Sometimes a bright light, like a camera flash will sneak up on us and we can’t avoid them. The lights cause us to see ghost-like spots and blobs that seem to float across our fields of vision. The parts of our eyes that are sensitive to light are called retinas. Really bright lights cause them to have a very strong response that they aren’t used to. They’re still reacting and our brain is still seeing images, even after the bright light has disappeared.
This reaction and these ghost spots disrupt our normal vision because our retinas are now desensitized or unable to react as well to the other light around us.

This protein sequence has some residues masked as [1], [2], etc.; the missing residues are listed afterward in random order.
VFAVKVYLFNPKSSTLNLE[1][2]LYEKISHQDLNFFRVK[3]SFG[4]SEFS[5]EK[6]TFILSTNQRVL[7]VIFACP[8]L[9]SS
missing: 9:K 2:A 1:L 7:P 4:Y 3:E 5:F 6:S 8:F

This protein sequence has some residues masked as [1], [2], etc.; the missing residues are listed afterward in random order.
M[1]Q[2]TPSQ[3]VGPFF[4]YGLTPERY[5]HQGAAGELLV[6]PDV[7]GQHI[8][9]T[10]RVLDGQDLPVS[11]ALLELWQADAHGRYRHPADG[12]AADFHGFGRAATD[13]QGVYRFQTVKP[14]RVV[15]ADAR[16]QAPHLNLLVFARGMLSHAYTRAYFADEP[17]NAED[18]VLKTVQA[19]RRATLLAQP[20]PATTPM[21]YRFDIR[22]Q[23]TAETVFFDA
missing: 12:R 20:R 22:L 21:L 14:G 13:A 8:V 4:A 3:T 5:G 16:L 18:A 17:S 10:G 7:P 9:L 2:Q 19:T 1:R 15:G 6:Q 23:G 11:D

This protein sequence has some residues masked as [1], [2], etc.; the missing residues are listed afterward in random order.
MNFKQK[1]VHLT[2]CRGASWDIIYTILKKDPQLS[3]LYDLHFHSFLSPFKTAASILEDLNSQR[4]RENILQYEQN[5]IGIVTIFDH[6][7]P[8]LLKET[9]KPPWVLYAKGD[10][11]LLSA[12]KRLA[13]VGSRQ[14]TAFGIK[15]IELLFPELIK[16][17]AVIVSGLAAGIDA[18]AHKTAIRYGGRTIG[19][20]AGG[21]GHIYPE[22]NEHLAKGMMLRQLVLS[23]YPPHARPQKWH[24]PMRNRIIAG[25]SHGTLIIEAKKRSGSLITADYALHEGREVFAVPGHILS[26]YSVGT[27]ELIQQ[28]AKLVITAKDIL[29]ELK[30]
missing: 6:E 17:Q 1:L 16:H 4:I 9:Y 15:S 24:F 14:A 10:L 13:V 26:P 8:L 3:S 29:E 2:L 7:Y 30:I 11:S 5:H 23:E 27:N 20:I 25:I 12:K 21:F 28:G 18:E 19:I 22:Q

When our brains trick us into seeing something after an image or light changes, it’s called an afterimage. It’s a type of optical illusion.
Have a grown-up help you find some examples of afterimage illusions. One well-known example is an American flag that looks black, magenta and cyan. After staring at it for 30 seconds and then looking at a white wall, your brain tricks you into seeing an American flag in its regular colors: red, white, and blue.
After looking at these illusions, do you think you can always trust your eyes?
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